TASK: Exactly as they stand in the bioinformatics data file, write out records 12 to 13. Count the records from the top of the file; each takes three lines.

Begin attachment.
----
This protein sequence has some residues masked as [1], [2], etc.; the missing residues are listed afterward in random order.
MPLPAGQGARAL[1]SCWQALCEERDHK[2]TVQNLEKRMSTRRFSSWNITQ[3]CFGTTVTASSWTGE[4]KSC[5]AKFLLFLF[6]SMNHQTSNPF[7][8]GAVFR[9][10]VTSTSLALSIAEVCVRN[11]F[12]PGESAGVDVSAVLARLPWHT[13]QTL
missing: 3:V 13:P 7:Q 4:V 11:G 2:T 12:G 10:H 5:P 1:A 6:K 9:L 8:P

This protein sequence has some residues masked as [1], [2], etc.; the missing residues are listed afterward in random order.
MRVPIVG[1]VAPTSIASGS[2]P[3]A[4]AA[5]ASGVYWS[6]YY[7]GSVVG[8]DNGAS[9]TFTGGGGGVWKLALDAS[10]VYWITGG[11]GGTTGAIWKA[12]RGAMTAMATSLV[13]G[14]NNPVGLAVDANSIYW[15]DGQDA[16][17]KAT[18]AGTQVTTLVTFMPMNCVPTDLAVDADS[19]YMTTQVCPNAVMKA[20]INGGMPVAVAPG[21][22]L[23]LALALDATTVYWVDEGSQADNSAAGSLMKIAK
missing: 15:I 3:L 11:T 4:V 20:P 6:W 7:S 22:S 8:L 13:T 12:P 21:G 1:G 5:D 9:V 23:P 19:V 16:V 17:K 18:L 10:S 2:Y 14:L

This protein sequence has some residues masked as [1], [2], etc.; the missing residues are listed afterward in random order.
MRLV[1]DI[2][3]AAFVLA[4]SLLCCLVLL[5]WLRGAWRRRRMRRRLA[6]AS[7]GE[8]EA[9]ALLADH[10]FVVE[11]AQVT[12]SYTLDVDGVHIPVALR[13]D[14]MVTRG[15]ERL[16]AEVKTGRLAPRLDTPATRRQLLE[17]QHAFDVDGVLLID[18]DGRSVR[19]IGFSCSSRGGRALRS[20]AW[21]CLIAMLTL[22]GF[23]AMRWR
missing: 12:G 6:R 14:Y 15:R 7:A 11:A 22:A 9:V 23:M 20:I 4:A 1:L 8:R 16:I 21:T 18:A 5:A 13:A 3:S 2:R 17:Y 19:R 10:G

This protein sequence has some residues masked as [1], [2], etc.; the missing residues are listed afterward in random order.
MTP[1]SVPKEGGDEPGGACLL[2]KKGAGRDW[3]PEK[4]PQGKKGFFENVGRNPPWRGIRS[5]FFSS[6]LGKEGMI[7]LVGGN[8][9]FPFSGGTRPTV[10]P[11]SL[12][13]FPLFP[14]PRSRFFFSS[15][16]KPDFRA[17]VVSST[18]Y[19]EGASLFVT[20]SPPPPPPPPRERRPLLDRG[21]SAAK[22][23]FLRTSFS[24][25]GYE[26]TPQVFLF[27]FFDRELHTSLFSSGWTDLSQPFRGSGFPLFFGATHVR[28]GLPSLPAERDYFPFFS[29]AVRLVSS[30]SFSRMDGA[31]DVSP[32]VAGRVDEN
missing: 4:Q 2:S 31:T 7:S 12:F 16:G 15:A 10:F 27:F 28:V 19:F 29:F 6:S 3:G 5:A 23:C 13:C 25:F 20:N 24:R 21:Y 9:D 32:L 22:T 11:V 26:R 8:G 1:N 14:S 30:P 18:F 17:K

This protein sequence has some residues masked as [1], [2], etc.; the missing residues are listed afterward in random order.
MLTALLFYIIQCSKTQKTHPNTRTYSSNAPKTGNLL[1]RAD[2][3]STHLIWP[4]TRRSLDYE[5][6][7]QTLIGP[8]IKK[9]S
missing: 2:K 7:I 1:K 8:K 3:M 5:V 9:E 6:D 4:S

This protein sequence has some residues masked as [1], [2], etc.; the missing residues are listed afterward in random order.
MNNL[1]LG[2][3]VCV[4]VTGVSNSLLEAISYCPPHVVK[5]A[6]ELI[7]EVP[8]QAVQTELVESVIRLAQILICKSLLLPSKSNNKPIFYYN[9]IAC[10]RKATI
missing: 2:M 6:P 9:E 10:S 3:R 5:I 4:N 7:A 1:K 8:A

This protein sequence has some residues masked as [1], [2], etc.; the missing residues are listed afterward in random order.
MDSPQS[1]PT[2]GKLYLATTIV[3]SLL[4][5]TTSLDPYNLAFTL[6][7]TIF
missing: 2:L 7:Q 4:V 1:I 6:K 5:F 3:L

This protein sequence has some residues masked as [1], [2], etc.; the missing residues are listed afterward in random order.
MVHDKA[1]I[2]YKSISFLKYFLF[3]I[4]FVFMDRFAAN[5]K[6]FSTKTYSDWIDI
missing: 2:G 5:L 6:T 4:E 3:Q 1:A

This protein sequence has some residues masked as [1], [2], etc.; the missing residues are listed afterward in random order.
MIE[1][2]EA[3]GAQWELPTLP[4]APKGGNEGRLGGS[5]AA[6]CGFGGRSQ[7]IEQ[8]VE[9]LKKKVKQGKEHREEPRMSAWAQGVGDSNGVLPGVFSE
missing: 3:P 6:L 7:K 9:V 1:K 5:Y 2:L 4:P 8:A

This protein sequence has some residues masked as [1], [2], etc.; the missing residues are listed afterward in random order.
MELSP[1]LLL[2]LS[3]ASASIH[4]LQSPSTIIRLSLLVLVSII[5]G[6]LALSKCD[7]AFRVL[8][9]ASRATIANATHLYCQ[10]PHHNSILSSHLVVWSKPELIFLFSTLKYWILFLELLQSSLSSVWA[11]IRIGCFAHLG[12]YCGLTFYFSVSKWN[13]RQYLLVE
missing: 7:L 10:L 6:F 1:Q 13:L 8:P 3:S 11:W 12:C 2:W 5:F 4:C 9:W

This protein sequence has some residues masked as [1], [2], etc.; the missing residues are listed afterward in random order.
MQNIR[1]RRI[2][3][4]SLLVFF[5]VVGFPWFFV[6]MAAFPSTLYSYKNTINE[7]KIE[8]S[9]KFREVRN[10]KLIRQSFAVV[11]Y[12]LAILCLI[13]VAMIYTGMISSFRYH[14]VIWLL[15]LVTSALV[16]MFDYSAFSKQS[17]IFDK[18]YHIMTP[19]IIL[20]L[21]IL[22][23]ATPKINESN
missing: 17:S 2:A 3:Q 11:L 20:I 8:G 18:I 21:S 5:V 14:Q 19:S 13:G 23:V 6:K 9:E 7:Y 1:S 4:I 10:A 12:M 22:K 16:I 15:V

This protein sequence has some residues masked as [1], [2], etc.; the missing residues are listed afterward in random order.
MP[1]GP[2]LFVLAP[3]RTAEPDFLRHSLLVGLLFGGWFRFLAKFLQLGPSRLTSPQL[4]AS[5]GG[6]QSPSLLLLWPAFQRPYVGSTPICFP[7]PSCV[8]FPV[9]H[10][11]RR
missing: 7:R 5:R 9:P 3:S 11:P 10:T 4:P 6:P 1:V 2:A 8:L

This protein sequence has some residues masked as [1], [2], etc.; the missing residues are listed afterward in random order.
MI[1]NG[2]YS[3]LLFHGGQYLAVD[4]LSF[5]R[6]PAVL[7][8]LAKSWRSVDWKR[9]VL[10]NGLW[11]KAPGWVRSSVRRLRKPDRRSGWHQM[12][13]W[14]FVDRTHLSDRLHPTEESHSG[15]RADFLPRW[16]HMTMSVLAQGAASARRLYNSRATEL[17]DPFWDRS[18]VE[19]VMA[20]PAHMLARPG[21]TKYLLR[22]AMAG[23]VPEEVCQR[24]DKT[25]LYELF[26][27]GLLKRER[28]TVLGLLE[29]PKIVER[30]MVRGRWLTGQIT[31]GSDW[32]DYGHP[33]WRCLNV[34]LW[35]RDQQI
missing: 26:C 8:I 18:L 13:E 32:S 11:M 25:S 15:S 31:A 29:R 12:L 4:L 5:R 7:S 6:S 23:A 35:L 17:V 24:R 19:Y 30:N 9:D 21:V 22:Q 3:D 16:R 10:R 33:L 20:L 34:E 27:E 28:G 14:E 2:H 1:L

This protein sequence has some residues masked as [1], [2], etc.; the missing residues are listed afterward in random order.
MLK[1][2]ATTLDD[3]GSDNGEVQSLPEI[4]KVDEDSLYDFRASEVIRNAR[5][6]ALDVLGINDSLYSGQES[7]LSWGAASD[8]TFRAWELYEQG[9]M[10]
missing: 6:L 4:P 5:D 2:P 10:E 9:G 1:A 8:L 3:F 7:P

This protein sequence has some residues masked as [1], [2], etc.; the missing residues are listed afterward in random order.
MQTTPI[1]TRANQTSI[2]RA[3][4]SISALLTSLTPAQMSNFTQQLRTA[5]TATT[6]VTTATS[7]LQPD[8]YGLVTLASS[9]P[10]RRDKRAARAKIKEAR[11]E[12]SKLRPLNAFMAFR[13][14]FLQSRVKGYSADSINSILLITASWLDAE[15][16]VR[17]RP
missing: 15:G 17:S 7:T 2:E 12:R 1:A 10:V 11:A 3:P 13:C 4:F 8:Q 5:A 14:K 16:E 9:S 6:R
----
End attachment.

This protein sequence has some residues masked as [1], [2], etc.; the missing residues are listed afterward in random order.
MP[1]GP[2]LFVLAP[3]RTAEPDFLRHSLLVGLLFGGWFRFLAKFLQLGPSRLTSPQL[4]AS[5]GG[6]QSPSLLLLWPAFQRPYVGSTPICFP[7]PSCV[8]FPV[9]H[10][11]RR
missing: 7:R 5:R 9:P 3:S 11:P 10:T 4:P 6:P 1:V 2:A 8:L

This protein sequence has some residues masked as [1], [2], etc.; the missing residues are listed afterward in random order.
MI[1]NG[2]YS[3]LLFHGGQYLAVD[4]LSF[5]R[6]PAVL[7][8]LAKSWRSVDWKR[9]VL[10]NGLW[11]KAPGWVRSSVRRLRKPDRRSGWHQM[12][13]W[14]FVDRTHLSDRLHPTEESHSG[15]RADFLPRW[16]HMTMSVLAQGAASARRLYNSRATEL[17]DPFWDRS[18]VE[19]VMA[20]PAHMLARPG[21]TKYLLR[22]AMAG[23]VPEEVCQR[24]DKT[25]LYELF[26][27]GLLKRER[28]TVLGLLE[29]PKIVER[30]MVRGRWLTGQIT[31]GSDW[32]DYGHP[33]WRCLNV[34]LW[35]RDQQI
missing: 26:C 8:I 18:L 13:E 32:S 11:M 25:S 15:S 31:A 29:R 12:L 4:L 5:R 7:S 6:S 23:A 35:L 17:V 24:R 19:Y 30:N 9:D 21:V 22:Q 3:D 16:R 10:R 33:L 20:L 34:E 27:E 28:G 14:E 2:H 1:L